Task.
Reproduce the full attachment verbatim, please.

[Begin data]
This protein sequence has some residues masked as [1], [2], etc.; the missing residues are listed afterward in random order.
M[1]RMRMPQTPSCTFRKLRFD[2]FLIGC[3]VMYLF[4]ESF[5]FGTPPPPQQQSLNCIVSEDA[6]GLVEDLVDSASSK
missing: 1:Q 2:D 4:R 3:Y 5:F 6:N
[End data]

This protein sequence has some residues masked as [1], [2], etc.; the missing residues are listed afterward in random order.
M[1]RMRMPQTPSCTFRKLRFD[2]FLIGC[3]VMYLF[4]ESF[5]FGTPPPPQQQSLNCIVSEDA[6]GLVEDLVDSASSK
missing: 1:Q 2:D 4:R 3:Y 5:F 6:N